"Interest" comes from the latin inter esse, to be between. This Gemini experience of being as a twoness, or a multiplicity, or a passage, and the associated curiousity of the child, restlessness of the adolescent, energy of the youth, this vivacity and wit to connect, is Gemini's continual gift to life.

    No aspect of post-modern thought has a more urgent claim to examination fundamentalimg.888019.jpg assumptions about communication than feminism, as it grapples with the psychosocial and historical irreducibility of gender binarism.  French linguistic philosopher Luce Irigaray enriches the feminist debate with the experience of Gemini consciousness, beginning with her tour de force deconstruction of gender binaries in the 1974 Speculum of the Other Woman. [Note the mirror, the Geminian doubling]. Her 1994 book To Be Two, opens with a rhapsodic prologue in which she attempts to describe her awareness of her own birth process, including the moment of her acceptance of her astrological imprint:

img.888015.jpg“You, my stars, masters of the universe, are my guardians and my peace, the font of my duties and of my fortunes. Bound to you in some mysterious way, I try to be faithful without understanding. I welcome your commands. Attentive, I am sometimes amazed, sometimes terrified, even though, in a certain sense, I put more faith in you than in myself. When decisions frighten me I search for a sign, not knowing if you are to guide me or if I am to guide you. I do not even know how to respect you in carrying out my own becoming.”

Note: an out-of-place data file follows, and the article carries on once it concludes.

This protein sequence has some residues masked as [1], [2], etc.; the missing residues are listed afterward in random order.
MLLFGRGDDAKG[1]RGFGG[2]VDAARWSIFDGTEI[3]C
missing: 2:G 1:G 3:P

Another major figure of French post-structuralist feminism, the poet Helene Cixous (5 June 1937)  obsessively explores the idea of a specifically female writing, to strip the mask of gender neutrality from communication itself.  She too at one point reaches to stars:


“How far it is from a star to a self, O what inconceivable proximity between one species and another, between an adult and a child, between and author and a character what secret proximity? Everything is far away, not everything resides only in distance, everything is less distant than we think, in the end everything touches us, touches us.” ('The Author in Truth', in Coming to Writing).